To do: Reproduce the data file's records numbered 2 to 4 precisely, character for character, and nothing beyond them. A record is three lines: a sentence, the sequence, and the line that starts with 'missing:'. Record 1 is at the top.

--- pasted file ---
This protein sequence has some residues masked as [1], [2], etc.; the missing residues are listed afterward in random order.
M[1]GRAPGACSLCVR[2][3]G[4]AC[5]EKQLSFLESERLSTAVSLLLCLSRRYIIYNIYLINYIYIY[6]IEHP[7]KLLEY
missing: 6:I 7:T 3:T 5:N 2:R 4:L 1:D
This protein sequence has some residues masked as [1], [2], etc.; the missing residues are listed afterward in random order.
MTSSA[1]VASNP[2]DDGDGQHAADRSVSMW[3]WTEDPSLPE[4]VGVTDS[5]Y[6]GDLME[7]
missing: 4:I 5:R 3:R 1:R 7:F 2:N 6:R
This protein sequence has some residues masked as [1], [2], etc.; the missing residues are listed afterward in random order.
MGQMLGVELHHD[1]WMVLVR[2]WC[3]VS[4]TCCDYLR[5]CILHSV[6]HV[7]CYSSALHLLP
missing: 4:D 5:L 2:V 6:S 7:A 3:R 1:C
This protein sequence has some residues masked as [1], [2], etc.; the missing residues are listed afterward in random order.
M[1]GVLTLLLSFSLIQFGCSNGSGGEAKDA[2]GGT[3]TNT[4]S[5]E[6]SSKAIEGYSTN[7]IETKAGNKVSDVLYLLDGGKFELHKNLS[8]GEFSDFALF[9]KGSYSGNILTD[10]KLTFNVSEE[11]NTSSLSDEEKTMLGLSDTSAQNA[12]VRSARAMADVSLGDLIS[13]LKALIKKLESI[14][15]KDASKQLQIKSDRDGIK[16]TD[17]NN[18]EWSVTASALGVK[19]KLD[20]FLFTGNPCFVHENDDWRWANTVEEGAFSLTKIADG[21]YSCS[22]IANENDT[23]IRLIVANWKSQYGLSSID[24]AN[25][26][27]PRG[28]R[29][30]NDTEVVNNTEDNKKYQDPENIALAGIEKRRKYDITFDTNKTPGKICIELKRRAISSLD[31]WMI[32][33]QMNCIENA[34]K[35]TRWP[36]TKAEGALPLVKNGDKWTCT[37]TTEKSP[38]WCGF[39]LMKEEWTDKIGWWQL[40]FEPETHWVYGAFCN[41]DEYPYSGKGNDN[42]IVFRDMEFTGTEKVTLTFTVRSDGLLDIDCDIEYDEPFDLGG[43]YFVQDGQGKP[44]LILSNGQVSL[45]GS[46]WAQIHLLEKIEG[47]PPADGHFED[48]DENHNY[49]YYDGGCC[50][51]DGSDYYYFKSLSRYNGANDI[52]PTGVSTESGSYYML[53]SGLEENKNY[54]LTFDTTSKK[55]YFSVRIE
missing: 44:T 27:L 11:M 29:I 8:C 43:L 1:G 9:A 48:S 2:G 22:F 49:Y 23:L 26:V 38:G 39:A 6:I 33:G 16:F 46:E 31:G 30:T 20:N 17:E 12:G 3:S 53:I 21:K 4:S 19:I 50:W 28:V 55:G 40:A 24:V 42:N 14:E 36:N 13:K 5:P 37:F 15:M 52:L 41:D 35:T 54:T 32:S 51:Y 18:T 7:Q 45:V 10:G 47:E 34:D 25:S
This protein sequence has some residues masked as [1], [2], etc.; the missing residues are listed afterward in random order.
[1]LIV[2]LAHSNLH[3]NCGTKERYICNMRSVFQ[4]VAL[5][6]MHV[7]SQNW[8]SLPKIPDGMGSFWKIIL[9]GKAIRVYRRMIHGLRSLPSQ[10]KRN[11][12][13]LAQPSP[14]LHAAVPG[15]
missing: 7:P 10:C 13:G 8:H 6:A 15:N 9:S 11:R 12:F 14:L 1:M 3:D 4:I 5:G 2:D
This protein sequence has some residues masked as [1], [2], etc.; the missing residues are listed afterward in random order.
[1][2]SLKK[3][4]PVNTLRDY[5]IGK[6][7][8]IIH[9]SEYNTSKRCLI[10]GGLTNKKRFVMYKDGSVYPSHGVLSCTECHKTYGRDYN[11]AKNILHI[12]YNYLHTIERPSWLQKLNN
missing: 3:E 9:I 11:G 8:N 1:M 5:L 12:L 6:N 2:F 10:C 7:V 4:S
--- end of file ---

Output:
This protein sequence has some residues masked as [1], [2], etc.; the missing residues are listed afterward in random order.
MTSSA[1]VASNP[2]DDGDGQHAADRSVSMW[3]WTEDPSLPE[4]VGVTDS[5]Y[6]GDLME[7]
missing: 4:I 5:R 3:R 1:R 7:F 2:N 6:R
This protein sequence has some residues masked as [1], [2], etc.; the missing residues are listed afterward in random order.
MGQMLGVELHHD[1]WMVLVR[2]WC[3]VS[4]TCCDYLR[5]CILHSV[6]HV[7]CYSSALHLLP
missing: 4:D 5:L 2:V 6:S 7:A 3:R 1:C
This protein sequence has some residues masked as [1], [2], etc.; the missing residues are listed afterward in random order.
M[1]GVLTLLLSFSLIQFGCSNGSGGEAKDA[2]GGT[3]TNT[4]S[5]E[6]SSKAIEGYSTN[7]IETKAGNKVSDVLYLLDGGKFELHKNLS[8]GEFSDFALF[9]KGSYSGNILTD[10]KLTFNVSEE[11]NTSSLSDEEKTMLGLSDTSAQNA[12]VRSARAMADVSLGDLIS[13]LKALIKKLESI[14][15]KDASKQLQIKSDRDGIK[16]TD[17]NN[18]EWSVTASALGVK[19]KLD[20]FLFTGNPCFVHENDDWRWANTVEEGAFSLTKIADG[21]YSCS[22]IANENDT[23]IRLIVANWKSQYGLSSID[24]AN[25][26][27]PRG[28]R[29][30]NDTEVVNNTEDNKKYQDPENIALAGIEKRRKYDITFDTNKTPGKICIELKRRAISSLD[31]WMI[32][33]QMNCIENA[34]K[35]TRWP[36]TKAEGALPLVKNGDKWTCT[37]TTEKSP[38]WCGF[39]LMKEEWTDKIGWWQL[40]FEPETHWVYGAFCN[41]DEYPYSGKGNDN[42]IVFRDMEFTGTEKVTLTFTVRSDGLLDIDCDIEYDEPFDLGG[43]YFVQDGQGKP[44]LILSNGQVSL[45]GS[46]WAQIHLLEKIEG[47]PPADGHFED[48]DENHNY[49]YYDGGCC[50][51]DGSDYYYFKSLSRYNGANDI[52]PTGVSTESGSYYML[53]SGLEENKNY[54]LTFDTTSKK[55]YFSVRIE
missing: 44:T 27:L 11:M 29:I 8:C 43:L 1:G 9:A 48:S 2:G 22:F 49:Y 23:L 26:V 38:G 39:A 6:I 33:G 16:F 46:E 31:G 30:T 20:N 17:E 12:G 3:S 53:I 21:K 4:S 19:I 50:W 28:V 55:G 40:A 24:V 42:N 14:E 36:N 13:K 5:P 37:F 15:M 52:L 41:D 35:T 54:T 32:S 51:Y 18:T 7:Q 45:V 10:G 47:E 34:D 25:S